Recognizing the Intersections between Human Rights and the Environment in Legal Education and Training

Date01 July 2014
Published date01 July 2014
Subject MatterEssays
Military-Madrasa-Mullah Complex 103
India Quarterly, 66, 2 (2010): 133–149
A Global Threat 103
Recognizing the Intersections
between Human Rights and the
Environment in Legal Education
and Training
Damilola S. Olawuyi
Ever since the 1972 Stockholm Declaration proclaimed that man’s natural and man-made environment
are essential to his well-being and to the enjoyment of his basic human rights—especially the right to
life itself—there has been a consensus amongst scholars that there is a link between the environment
and human rights; that a clean environment is a sine qua non for the enjoyment of other human rights;
and that without a clean environment, humankind may not live to enjoy the other recognized forms
of rights such as the right to life and the right to education.
Despite this consensus, however, the human rights and environmental epistemic communities
continue to operate largely as strange bedfellows. This is largely due to the perception, and most times
the reality, that environmental administrators may lack the required training and skills to interpret,
apply and mainstream human rights instruments and vice versa. This article discusses the reasons for
this dichotomy. Principally, this persisting gap between both epistemic communities can be traced to
a lack of a holistic education and training that introduces administrators on both sides of the divide
to key instruments, resources, materials and training needed to holistically apply both instruments.
This article discusses the need to reflect the synergies between both divergent and convergent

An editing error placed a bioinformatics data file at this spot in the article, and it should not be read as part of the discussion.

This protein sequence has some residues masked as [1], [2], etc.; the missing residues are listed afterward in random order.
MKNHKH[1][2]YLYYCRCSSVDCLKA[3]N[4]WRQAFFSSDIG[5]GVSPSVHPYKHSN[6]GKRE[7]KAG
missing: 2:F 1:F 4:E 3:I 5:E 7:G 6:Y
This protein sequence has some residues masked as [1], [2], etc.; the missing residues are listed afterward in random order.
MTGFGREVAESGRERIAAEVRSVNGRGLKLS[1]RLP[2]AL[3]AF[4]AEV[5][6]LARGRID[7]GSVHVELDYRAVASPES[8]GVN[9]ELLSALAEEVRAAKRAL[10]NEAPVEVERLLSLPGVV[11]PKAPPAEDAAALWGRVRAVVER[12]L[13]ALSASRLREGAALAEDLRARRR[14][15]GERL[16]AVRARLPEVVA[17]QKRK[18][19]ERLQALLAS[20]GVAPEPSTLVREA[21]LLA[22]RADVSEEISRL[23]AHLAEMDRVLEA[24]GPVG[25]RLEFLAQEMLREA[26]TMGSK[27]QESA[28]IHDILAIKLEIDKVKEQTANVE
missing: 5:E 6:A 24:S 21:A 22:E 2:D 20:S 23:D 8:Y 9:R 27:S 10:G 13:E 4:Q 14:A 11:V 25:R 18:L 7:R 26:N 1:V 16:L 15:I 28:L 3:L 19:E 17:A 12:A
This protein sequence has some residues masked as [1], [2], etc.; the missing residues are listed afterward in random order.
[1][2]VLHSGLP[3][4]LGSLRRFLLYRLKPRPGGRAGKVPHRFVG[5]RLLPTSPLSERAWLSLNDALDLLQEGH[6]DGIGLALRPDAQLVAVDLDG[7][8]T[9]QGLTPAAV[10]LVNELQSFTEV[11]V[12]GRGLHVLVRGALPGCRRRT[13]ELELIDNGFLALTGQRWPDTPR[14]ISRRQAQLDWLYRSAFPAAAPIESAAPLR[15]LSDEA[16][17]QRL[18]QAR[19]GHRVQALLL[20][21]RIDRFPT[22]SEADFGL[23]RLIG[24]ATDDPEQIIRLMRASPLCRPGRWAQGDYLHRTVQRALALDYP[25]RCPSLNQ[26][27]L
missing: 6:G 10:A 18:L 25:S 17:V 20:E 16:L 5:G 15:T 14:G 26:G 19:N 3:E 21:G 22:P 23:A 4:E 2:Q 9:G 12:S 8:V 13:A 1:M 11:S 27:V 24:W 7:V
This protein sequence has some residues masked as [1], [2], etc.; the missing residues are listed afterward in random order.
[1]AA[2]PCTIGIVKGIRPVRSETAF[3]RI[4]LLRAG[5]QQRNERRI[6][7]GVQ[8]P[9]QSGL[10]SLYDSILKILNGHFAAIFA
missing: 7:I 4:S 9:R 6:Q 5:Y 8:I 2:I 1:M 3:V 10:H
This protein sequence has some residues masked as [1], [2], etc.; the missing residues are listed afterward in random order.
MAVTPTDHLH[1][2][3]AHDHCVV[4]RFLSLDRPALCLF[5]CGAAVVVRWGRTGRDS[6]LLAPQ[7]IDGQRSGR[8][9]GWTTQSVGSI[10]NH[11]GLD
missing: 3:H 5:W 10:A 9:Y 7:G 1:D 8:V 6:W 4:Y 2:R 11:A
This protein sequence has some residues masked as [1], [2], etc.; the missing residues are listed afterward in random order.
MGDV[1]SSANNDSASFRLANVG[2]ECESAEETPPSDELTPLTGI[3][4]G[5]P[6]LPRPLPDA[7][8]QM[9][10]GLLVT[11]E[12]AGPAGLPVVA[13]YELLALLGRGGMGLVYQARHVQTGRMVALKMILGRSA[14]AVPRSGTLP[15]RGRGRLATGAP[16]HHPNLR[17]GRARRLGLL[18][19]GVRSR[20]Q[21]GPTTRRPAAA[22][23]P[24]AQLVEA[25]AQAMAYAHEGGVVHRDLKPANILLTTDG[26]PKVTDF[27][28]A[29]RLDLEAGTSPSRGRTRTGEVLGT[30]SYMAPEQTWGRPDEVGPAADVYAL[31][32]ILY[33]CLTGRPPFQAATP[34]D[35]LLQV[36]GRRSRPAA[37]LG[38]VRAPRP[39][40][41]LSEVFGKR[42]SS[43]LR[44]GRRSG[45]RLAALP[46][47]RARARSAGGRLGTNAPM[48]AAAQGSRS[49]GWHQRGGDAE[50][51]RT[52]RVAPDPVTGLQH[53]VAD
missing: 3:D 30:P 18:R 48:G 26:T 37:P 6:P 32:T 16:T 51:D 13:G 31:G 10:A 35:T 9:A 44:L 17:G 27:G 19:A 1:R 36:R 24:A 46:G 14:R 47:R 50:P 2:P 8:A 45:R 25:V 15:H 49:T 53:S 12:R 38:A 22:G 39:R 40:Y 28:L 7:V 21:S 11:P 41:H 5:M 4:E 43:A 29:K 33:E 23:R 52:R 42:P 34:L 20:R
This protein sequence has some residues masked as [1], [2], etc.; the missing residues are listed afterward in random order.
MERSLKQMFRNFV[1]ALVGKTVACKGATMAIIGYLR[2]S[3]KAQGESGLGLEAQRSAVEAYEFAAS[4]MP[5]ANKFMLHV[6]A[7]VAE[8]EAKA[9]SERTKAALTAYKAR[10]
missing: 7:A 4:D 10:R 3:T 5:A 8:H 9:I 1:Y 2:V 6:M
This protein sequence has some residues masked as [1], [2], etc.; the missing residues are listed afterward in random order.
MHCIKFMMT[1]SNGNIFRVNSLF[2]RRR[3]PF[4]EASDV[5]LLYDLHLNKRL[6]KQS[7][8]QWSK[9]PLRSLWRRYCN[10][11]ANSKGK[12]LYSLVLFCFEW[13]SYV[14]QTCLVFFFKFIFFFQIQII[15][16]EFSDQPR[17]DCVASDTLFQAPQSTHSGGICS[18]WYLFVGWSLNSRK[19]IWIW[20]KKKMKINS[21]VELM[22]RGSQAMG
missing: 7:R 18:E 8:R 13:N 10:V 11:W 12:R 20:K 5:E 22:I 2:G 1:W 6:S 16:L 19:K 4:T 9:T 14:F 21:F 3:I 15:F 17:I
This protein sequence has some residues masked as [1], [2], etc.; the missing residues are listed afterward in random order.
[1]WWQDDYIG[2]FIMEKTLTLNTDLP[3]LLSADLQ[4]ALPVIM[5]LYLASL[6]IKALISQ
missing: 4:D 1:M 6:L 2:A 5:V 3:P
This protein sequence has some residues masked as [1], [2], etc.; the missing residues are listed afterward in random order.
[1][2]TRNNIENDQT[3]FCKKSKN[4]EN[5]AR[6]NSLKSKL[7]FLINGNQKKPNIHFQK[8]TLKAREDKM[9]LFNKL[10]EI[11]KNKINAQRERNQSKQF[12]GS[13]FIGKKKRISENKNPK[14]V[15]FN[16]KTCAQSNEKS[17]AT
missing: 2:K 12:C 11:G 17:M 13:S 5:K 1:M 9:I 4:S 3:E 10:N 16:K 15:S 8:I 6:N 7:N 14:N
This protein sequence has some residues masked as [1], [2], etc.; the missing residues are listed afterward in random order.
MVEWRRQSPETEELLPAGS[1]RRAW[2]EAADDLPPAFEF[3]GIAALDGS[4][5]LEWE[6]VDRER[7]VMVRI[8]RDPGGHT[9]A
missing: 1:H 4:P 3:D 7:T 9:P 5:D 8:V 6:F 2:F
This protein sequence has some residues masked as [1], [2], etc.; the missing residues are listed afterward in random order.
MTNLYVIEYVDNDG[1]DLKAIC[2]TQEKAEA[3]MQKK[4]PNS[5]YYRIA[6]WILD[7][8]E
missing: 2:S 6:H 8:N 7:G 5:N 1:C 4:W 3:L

areas of law in teaching and research. As the world becomes ever more aware of how lack of environ-
mental protection could threaten the enjoyment of human rights, there is a need to provide adequate
education and training to law students in order to adequately prepare them to mainstream and apply
environmental rights in their future careers. This article proposes and describes a specialized ‘human
rights and environment seminar’ as an example of a course that could be introduced into the legal
curriculum to further identify the cross-cutting linkages between environmental law, international law
and human rights law. A draft curriculum on the content and nature of this seminar is proposed and
The aim of this article is to analyze and discuss practical approaches for recognizing the cross-cutting
intersections between human rights and the environment in legal education and training. The United
Damilola S. Olawuyi is the Director (Research, Training and International Development), Institute for Oil, Gas,
Energy, Environment and Sustainable Development, AfeBabalola University, Ado Ekiti, Nigeria.
Asian Journal of Legal Education
1(2) 103–113
© 2014 The West Bengal National
University of Juridical Sciences
SAGE Publications
Los Angeles, London,
New Delhi, Singapore,
Washington DC
DOI: 10.1177/2322005814530328

To continue reading

Request your trial

VLEX uses login cookies to provide you with a better browsing experience. If you click on 'Accept' or continue browsing this site we consider that you accept our cookie policy. ACCEPT